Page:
Mateen Mahboubi
Jan 25, 2018 rated it it was amazing
A sprawling story of a small village south of the US border and all the characters living in it. Well deserving of it's reputation as a key graphic novel series.
Batmark
Nov 19, 2015 rated it it was amazing
http://morethansuperhumans.blogspot.c...

This book collects the "Heartbreak Soup" stories (a.k.a. the Palomar stories) from Beto's half of the comic Love and Rockets. Palomar, a fictional Latin American town with only 386 residents, provides the backdrop against which most of the stories in this book take place. There are literally dozens of main characters, but many of the stories focus on some standouts. First there's Chelo, the town's midwife and bañadora (or bathgiver) who eventually becomes
...more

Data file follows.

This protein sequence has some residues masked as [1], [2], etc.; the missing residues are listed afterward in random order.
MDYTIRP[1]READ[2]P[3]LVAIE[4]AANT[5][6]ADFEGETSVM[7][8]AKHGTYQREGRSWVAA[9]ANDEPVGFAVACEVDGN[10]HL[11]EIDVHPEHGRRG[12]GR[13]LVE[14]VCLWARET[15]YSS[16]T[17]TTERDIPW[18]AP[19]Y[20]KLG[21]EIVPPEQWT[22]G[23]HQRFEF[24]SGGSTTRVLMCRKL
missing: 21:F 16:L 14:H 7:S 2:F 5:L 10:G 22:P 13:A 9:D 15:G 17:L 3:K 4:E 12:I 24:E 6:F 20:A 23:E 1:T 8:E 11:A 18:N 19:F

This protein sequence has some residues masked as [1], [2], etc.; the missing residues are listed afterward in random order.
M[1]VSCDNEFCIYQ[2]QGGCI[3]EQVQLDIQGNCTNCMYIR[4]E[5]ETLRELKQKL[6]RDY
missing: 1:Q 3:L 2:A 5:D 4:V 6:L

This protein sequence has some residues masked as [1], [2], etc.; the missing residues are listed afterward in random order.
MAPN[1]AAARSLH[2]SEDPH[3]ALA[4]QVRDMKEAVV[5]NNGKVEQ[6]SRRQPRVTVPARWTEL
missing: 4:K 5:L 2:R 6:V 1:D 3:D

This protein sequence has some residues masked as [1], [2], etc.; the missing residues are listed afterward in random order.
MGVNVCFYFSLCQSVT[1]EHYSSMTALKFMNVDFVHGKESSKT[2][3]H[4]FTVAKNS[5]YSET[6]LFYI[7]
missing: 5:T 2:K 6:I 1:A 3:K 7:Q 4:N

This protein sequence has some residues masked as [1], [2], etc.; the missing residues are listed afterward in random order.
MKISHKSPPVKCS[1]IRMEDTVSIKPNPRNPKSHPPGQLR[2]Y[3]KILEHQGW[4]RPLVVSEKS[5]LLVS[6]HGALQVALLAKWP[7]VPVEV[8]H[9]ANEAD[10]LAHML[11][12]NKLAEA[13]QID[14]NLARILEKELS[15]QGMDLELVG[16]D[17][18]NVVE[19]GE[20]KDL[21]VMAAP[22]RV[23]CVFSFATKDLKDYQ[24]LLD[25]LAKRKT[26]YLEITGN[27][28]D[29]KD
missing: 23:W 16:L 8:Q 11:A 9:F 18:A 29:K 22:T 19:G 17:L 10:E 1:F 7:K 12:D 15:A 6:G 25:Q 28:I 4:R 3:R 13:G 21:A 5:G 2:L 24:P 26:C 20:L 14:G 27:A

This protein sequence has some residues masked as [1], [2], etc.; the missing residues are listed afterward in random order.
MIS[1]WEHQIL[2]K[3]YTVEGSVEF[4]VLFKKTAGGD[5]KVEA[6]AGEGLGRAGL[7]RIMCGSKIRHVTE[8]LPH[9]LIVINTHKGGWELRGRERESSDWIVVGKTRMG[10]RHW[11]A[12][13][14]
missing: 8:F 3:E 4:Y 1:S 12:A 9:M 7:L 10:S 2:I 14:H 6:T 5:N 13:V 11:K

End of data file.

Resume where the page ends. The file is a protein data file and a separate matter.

The_Mad_Swede
Apr 02, 2011 rated it it was amazing
Shelves: comics, 2011
I first heard of the comicbook Love and Rockets and the Hernandez brothers (Beto & Xaime, or Gilbert and Jaime, if you will) in the late 80s, early 90s, soon after I began reading American (and British) comics in original English. I never read any of the material though. At first, my focus primarily lay with the superheroes of Marvel and DC (and others), and when I left those behind more or less completely after a while (temporarily, I hasten to add, albeit for a long time), my focus of inte ...more
David
Nov 09, 2013 rated it really liked it
Shelves: graphic-novels
GREAT BOOK. That is till about 50-100 pages before the end. I first loved Beto's stories and stumbled through Xaime's stuff. Beto's world felt like someplace I could have been living and I felt a closeness to Palomar.